This is an excerpt from a darn interesting article in the Christian Science Monitor of 29 March, 2006, entitled Google's Hidden Payroll.
Jayant Kumar Gandhi, a former software engineer in New Delhi, is one of hundreds of thousands around the world on Google's shadow payroll.
In his spare time, Mr. Gandhi runs a free computer help website and recently began running ads by Google on his homepage as part of Google Adsense, a program that pays website publishers for advertising space. When visitors click on the ads on Gandhi's site, Google makes a small profit from the advertiser, and in turn, pays a percentage of that profit to Gandhi.
Such clicks can translate into pennies - or dollars - a day for a Web publisher. "I had no intentions of using it for more than a week," Gandhi says. "I didn't believe the stories that Adsense paid decent money. I ignored them as a marketing gimmick."
But Gandhi's Adsense profits have exceeded his wildest dreams. He now earns about $1,000 a month from the program, the same salary he previously earned as a software engineer. His new income has allowed him to leave his job and return to school. "Today I am able to sponsor my higher studies because of Adsense," he says.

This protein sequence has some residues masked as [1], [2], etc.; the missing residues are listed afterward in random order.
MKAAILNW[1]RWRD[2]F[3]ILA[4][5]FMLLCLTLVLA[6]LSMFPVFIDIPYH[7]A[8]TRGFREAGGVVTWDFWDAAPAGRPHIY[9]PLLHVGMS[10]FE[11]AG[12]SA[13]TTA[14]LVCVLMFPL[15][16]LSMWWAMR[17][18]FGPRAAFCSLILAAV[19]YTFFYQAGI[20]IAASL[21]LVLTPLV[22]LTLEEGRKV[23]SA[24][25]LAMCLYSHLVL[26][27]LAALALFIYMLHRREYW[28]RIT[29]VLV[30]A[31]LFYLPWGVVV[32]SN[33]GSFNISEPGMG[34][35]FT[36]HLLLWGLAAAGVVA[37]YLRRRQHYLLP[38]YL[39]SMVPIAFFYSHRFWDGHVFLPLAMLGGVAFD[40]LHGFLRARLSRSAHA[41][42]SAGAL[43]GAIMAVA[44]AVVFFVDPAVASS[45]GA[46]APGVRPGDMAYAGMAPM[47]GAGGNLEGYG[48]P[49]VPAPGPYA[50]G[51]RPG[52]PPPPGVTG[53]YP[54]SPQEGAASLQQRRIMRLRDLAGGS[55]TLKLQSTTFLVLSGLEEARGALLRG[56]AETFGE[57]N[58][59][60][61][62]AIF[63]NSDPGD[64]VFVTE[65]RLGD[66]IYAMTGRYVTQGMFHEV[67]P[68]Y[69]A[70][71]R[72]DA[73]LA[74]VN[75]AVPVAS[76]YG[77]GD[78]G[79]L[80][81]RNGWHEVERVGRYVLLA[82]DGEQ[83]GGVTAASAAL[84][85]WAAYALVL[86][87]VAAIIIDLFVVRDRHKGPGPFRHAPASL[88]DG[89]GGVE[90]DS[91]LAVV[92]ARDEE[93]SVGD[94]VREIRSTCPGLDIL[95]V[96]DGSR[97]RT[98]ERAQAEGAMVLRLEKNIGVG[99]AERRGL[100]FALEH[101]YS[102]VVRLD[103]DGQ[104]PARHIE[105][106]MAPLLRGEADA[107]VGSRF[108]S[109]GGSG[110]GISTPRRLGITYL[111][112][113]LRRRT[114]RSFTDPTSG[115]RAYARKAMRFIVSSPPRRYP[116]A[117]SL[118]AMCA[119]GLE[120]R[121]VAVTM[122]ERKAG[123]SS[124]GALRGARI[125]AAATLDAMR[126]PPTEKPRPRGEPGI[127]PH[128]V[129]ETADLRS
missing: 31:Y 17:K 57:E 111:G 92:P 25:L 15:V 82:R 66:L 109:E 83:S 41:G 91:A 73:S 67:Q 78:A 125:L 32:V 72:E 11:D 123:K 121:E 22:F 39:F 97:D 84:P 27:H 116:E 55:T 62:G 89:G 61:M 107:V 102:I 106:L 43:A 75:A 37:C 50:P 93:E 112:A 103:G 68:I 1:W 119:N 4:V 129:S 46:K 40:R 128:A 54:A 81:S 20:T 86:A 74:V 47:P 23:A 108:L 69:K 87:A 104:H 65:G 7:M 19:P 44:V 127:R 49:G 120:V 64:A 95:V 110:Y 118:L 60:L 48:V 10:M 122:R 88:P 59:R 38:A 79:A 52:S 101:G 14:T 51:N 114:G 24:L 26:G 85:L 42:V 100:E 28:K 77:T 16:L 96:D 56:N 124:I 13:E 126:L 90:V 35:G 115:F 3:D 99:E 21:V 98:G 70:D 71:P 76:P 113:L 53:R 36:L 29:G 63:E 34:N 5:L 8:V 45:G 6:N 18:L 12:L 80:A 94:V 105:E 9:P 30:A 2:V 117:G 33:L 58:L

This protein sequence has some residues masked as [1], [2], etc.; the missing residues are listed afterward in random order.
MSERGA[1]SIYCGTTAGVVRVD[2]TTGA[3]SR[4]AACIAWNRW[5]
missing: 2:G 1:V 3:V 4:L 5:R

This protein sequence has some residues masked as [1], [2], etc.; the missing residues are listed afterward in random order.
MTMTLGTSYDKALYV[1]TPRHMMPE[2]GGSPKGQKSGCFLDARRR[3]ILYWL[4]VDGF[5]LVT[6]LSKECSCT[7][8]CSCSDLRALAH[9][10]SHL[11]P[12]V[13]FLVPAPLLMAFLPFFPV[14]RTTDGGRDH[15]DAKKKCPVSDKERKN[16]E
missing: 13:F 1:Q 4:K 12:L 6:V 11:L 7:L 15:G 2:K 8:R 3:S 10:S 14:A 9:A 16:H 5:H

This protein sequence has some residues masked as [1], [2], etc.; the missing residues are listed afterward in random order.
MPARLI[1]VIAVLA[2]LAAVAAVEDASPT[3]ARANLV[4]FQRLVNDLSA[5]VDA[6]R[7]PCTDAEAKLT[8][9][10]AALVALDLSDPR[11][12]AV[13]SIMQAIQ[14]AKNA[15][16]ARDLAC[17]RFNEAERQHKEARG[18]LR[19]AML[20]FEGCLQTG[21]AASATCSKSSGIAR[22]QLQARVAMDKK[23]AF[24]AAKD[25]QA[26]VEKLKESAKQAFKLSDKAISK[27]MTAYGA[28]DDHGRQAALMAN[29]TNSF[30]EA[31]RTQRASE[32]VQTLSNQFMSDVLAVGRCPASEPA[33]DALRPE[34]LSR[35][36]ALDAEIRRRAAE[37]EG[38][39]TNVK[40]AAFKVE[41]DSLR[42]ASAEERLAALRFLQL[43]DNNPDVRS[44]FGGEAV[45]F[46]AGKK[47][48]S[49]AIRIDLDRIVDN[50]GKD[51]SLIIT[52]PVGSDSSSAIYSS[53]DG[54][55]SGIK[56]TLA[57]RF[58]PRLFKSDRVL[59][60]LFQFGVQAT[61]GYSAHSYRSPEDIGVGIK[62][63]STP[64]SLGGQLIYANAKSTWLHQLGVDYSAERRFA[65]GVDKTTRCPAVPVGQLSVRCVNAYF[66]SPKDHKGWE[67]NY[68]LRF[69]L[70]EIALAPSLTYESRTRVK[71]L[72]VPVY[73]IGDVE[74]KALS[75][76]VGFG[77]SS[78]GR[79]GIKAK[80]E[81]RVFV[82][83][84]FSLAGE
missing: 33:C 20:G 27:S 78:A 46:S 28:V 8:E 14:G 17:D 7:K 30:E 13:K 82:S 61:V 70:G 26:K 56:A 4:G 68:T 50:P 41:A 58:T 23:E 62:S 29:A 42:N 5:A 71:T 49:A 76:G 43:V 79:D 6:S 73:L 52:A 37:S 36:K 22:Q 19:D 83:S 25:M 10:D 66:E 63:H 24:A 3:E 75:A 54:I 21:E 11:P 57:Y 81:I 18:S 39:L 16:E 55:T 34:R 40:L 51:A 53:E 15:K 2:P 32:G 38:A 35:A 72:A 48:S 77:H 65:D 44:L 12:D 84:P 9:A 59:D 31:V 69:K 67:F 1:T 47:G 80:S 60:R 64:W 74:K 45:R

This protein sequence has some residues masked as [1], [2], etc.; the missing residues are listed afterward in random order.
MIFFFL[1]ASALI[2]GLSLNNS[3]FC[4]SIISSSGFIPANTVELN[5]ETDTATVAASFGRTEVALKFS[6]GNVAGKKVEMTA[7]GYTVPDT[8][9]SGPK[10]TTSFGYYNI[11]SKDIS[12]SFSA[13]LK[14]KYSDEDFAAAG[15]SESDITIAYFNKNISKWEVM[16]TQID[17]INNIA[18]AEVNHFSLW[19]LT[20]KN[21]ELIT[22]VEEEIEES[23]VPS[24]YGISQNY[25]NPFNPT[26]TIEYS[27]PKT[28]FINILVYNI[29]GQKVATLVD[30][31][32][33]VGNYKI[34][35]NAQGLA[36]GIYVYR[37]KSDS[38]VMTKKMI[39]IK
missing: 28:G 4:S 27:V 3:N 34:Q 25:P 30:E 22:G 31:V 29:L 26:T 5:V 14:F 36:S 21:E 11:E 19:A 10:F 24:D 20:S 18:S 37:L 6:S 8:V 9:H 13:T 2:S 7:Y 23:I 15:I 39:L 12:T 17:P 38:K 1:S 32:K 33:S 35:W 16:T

The article continues...
It is easy to join. A Web publisher or blogger simply completes an online Adsense form. Google then places ads on the site, similar to those that appear next to search results on Google. The ads are contextually matched to content on the host site, so a blog post about having a headache might attract ads for pain-relief medicine.
Anyone with a site is eligible, and Web forums are awash in success stories of small online entrepreneurs placing ads on their sites, sitting back, and watching checks from Google roll in.
I encourage you to pop over to the CSM site and read the entire story, it's quite inspiring, actually: Google's Hidden Payroll.
Also, if you haven't yet signed up for Google AdSense, please do consider it: Getting started with Google AdSense
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